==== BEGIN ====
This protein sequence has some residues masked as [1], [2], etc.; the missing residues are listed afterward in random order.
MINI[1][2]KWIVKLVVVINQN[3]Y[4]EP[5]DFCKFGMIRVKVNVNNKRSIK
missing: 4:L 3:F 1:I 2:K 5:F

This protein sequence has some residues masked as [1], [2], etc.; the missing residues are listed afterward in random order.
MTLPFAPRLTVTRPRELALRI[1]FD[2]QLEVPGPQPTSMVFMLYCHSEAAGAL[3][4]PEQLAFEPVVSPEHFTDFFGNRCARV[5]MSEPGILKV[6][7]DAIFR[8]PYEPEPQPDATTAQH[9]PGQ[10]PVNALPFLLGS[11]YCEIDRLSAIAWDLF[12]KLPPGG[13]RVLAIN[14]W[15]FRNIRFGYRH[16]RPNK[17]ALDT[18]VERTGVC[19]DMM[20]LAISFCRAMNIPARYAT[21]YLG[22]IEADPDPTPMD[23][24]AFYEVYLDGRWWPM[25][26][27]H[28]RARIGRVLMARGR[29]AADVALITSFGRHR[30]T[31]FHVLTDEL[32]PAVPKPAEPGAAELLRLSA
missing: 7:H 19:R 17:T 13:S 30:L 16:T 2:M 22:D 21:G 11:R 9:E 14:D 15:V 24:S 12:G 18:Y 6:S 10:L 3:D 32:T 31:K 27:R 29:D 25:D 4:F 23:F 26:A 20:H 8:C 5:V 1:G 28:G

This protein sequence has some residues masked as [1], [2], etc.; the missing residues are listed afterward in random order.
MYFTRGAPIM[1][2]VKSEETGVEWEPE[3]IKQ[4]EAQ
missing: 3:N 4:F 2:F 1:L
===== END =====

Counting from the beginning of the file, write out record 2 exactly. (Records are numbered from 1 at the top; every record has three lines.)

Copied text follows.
This protein sequence has some residues masked as [1], [2], etc.; the missing residues are listed afterward in random order.
MTLPFAPRLTVTRPRELALRI[1]FD[2]QLEVPGPQPTSMVFMLYCHSEAAGAL[3][4]PEQLAFEPVVSPEHFTDFFGNRCARV[5]MSEPGILKV[6][7]DAIFR[8]PYEPEPQPDATTAQH[9]PGQ[10]PVNALPFLLGS[11]YCEIDRLSAIAWDLF[12]KLPPGG[13]RVLAIN[14]W[15]FRNIRFGYRH[16]RPNK[17]ALDT[18]VERTGVC[19]DMM[20]LAISFCRAMNIPARYAT[21]YLG[22]IEADPDPTPMD[23][24]AFYEVYLDGRWWPM[25][26][27]H[28]RARIGRVLMARGR[29]AADVALITSFGRHR[30]T[31]FHVLTDEL[32]PAVPKPAEPGAAELLRLSA
missing: 7:H 19:R 17:T 13:S 30:L 16:T 2:M 22:D 21:G 11:R 9:E 14:D 15:V 24:S 12:G 18:Y 6:S 10:L 3:D 32:T 31:K 27:R 29:D 25:D 4:F 23:F 26:A 20:H 8:C 5:V 1:G 28:G